We believe gas-fired power plants will have an important role to play over the next 25 or 30 years and, with the amount of capital flowing into renewables and the resulting return compression, gas-fired power plants are offering some really attractive investment opportunities now. The level of competition for renewables assets is such that, in some cases, the cost of capital has dipped below an acceptable level for many investors. So, from both a risk and returns perspective, gas may well be the better option.
And what role do batteries have to play in all this?
Storage has been a hot topic for the past few years. Costs are coming down rapidly and we expect prices to fall by as much as a further 30-50 percent over the next five years. As things stand today, however, batteries have to be subsidised before they compete head-to-head with other technologies.
Different markets within the US are coming up with different solutions to this. In New York, there is a programme where grants are made available. In California, utilities are required to secure batteries as part of their mandate. In Texas, meanwhile, people are trying to install batteries on an uncontracted or merchant basis. But although batteries may become competitive in the future, so far it has been difficult to make those numbers work without some form of subsidies.
Is lithium ion the only game in town?
“Both transmission and storage investments will be necessary to continue upon the decarbonisation path”
Over 90 percent of installed storage projects use lithium ion. A supplier ecosystem has developed, with vendors providing long-term warranties. However, certain markets need long-duration batteries. These tend to be more electrolyte based – flow batteries, for example.
It really depends upon the problem you are trying to solve. If you are looking to solve problems with renewable enhancement and peaking capacity, then lithium ion is great. But if you need the battery to store large amounts of electricity or dispatch it on to the grid over long periods, then flow batteries are necessary.
Most of the market is focused on short-duration batteries, but we are starting to see a number of discussions around long-duration flow batteries. It will be important to have a mix of both as we move away from reliance on thermal fuels.
How might the US presidential election impact energy infrastructure opportunities?
There are two possible scenarios. If the current administration remains in place, then we will be left with the status quo. However, if the administration changes there will be a significant acceleration in renewables opportunities. Even the current administration is fast-tracking permitting for some renewables projects sitting on federal land in a bid to boost jobs. Cutting the red tape involved in development would be extremely helpful.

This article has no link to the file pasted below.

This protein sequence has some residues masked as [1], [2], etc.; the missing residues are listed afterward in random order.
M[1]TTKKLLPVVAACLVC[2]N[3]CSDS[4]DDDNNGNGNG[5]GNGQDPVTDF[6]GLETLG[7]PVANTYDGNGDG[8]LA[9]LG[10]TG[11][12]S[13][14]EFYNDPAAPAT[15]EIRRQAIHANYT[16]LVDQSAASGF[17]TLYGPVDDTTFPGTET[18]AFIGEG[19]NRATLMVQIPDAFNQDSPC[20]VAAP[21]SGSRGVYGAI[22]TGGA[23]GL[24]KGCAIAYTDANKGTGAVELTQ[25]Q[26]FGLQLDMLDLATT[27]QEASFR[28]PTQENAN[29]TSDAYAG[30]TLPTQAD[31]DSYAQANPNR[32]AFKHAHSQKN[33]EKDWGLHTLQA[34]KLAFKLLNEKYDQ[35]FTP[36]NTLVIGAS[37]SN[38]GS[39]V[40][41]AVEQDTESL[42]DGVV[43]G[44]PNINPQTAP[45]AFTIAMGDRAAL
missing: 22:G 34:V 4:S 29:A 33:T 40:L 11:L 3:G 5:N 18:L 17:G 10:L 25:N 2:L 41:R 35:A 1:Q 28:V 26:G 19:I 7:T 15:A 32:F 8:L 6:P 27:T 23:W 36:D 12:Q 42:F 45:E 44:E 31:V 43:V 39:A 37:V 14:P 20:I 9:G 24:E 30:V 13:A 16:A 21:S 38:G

But it isn’t only the presidential election that we need to consider. If the Senate remains controlled by Republicans and the House remains in the Democrats’ hands, again, I think things will carry on pretty much the same as before. But if the Senate becomes Democrat-led and we see a change in the White House as well, there will be a massive increase in renewables procurement and installation in this country. There is a clear mandate for decarbonisation on the left.
What impact has covid-19 had on your activities?
There has been a definite slowdown in development projects because it has been more difficult to get responses from stakeholders, whether it entails permissions from landowners or impact studies on interconnection sites.
The other area where covid-19 has had an impact is tax equity. A number of tax equity investors have paused because of challenges in forecasting their tax appetite. That reduction in the supply of tax equity has been more pronounced for solar than for wind because solar investment tax credits have to be taken all in one year. For projects coming online in 2020 or 2021, that has created difficulties for tax equity investors that are struggling to calculate their tax capacity.
On the other hand, the buying and selling of operating assets has not been affected very much at all. There is still a large amount of capital looking to invest in operational solar and wind projects, and transactions are continuing to get done. People are getting creative with respect to how they conduct due diligence – by using drones, for example, to provide them with visuals instead of site visits.
What does the long-term future hold for US energy infrastructure?
There is massive change ahead for the US power markets and for the type of assets that will serve the needs of the country. It is a trend that started more than 10 years ago – a move away from relying on the old ways of producing electricity, be that coal or nuclear, and a move towards renewable and distributed generation. Despite changes in the political environment, that process has continued, uninterrupted. The decarbonisation of the economy is well underway and nothing, now, is going to stop it.
As a result, the investment landscape is exciting and dynamic. And as corporates increase their participation in the market and oil companies start to play, the space is only going to get more interesting in the years to come.